Matt Bai in last Sunday’s New York Times Magazine set the scene for the upcoming South Carolina Republican primaries:
“I don’t know a single Tea Party person,” [Karen Martin,] said, slowly drawing out her words, “who does not despise Mitt Romney to the very core of their being.” I searched her face for levity or compassion, but found neither.
The problem is that [Tea Party partisans have] had a hard time settling on any obvious alternative to Romney, in a way that might transform the primary into a clear, binary choice. After a startling finish in Iowa, Rick Santorum seemed likely to steal significant votes from rivals like Newt Gingrich and Ron Paul and to fill the smallish void left by Michele Bachmann. But even as Santorum moved to consolidate conservative support, Tea Party organizers remained largely splintered among the rival campaigns. Their most influential leader, DeMint, declined to throw his support one way or the other. Haley, meanwhile, decided to endorse Romney in mid-December, a tactical decision that mostly drew derision from her Tea Party followers.
After months of confusion and bickering over whom to support, a kind of unraveling has occurred at the upper reaches of the movement, in some cases causing friendships to fray and giving rise to charges and countercharges on Facebook. Officers have resigned. Angry statements have been issued. Reputations have been damaged.
Read all for a look at the Tea Party and South Carolina you probably haven’t had….
Then for on the ground proof we have this:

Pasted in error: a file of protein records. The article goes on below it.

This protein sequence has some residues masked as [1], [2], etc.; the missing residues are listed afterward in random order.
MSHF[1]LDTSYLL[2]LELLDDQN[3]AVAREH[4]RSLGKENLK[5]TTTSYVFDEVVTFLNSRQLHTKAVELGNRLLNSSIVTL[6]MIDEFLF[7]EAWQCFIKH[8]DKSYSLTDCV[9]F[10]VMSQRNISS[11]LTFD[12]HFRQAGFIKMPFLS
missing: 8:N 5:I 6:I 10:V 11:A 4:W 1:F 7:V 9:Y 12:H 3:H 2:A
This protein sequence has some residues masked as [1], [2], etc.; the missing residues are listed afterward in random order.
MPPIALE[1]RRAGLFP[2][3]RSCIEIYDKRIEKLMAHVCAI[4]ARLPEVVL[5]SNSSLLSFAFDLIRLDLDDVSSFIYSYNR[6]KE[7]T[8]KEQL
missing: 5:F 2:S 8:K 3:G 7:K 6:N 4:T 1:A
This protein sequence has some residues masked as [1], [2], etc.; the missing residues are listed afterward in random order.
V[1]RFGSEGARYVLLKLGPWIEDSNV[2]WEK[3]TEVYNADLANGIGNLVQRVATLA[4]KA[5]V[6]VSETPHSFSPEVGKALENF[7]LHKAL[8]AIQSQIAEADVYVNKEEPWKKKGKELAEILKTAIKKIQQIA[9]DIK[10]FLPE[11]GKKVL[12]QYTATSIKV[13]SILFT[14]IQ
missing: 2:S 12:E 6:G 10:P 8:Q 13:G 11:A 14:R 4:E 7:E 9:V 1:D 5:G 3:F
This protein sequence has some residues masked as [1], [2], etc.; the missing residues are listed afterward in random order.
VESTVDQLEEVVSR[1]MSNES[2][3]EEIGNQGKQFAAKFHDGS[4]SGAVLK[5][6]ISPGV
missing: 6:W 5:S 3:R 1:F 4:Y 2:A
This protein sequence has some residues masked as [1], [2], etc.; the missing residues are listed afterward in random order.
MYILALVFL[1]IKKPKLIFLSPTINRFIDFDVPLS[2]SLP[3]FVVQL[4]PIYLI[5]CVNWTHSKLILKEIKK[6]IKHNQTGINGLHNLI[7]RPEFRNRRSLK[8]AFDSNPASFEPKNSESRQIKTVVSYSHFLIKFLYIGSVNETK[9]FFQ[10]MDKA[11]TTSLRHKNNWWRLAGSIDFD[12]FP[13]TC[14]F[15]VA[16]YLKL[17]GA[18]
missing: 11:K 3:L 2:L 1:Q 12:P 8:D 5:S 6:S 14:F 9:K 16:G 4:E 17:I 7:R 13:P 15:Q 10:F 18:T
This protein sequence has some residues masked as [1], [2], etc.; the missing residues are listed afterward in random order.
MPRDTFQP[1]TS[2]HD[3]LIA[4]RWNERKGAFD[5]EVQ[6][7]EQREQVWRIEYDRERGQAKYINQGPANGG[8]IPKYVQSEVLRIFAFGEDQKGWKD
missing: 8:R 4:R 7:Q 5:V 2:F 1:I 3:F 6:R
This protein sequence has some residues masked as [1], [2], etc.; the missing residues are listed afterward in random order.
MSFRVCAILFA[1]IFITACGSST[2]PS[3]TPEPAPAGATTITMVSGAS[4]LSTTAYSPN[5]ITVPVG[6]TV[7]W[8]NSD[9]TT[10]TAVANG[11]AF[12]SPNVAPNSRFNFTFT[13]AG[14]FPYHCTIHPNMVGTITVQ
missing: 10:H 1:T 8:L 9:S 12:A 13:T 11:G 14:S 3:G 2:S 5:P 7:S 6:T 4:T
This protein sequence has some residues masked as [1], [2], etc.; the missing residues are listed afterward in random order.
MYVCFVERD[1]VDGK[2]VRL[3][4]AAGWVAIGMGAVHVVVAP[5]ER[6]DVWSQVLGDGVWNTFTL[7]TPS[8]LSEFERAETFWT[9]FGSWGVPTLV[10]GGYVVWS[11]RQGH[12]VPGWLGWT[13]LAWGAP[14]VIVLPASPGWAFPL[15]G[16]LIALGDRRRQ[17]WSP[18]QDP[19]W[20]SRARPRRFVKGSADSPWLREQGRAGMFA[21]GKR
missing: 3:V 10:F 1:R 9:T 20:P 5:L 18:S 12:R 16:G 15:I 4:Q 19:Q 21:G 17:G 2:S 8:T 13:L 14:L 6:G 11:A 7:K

…evangelical leaders, intent on blocking Mr. Romney’s path to the nomination, showed new divisions after having appeared on Saturday to settle on Mr. Santorum as their conservative choice. Four conservative Christian leaders who attended a meeting of evangelicals in Texas asserted their independence on Monday, issuing a statement that said, “Many there were and still are for Newt Gingrich.”
And, in a move that Charrington, head of the thought police in Orwell’s 1984 could only envy, Jon Huntsman declared his support for Romney after trying to erase history:
Mr. Huntsman’s campaign, which struggled to raise money for expensive television ads, put many of his harshest attacks against Mr. Romney into clever and biting online videos that he posted to his campaign’s Web site and a corresponding YouTube channel.
Those videos (and a few television commercials) are now mostly gone, quickly yanked from public view as Mr. Huntsman prepares for an 11 a.m. endorsement of Mr. Romney.
There was “Backflip,” a video that highlighted what Mr. Huntsman called Mr. Romney’s flip-flopping on issues like abortion, gun rights and Ohio’s proposal to curb bargaining rights for unions.
There was the one that accused Mr. Romney of being a “pretzel candidate.” It used clips of Mr. Romney saying one thing, and then seeming to say another — over and over again.
And the one that accused Mr. Romney of being a “perfectly lubricated weather vane” because of his many changes on issues.
Frank Bruni in the NY Times has more on Huntsman, who fell off the high-road he had vowed to stay on, pretty quickly.
[In his withdrawal speech] he said that the remaining candidate “best equipped to defeat Barack Obama” was Mitt Romney — and endorsed him. Just last week, Romney was so “detached from the problems that Americans are facing,” according to Huntsman, that he was “completely unelectable.”
He remarked on the country’s need for “bold and principled leadership.” Note the “principled” part. And remember, as Huntsman tries to make you forget, that videos on his Web site and his YouTube channel variously labeled Romney a “pretzel candidate,” an expert at the “backflip” and, most florid of all, “a perfectly lubricated weather vane.” That’s one slippery inconstancy metaphor.
No comments yet.
Sorry, the comment form is closed at this time.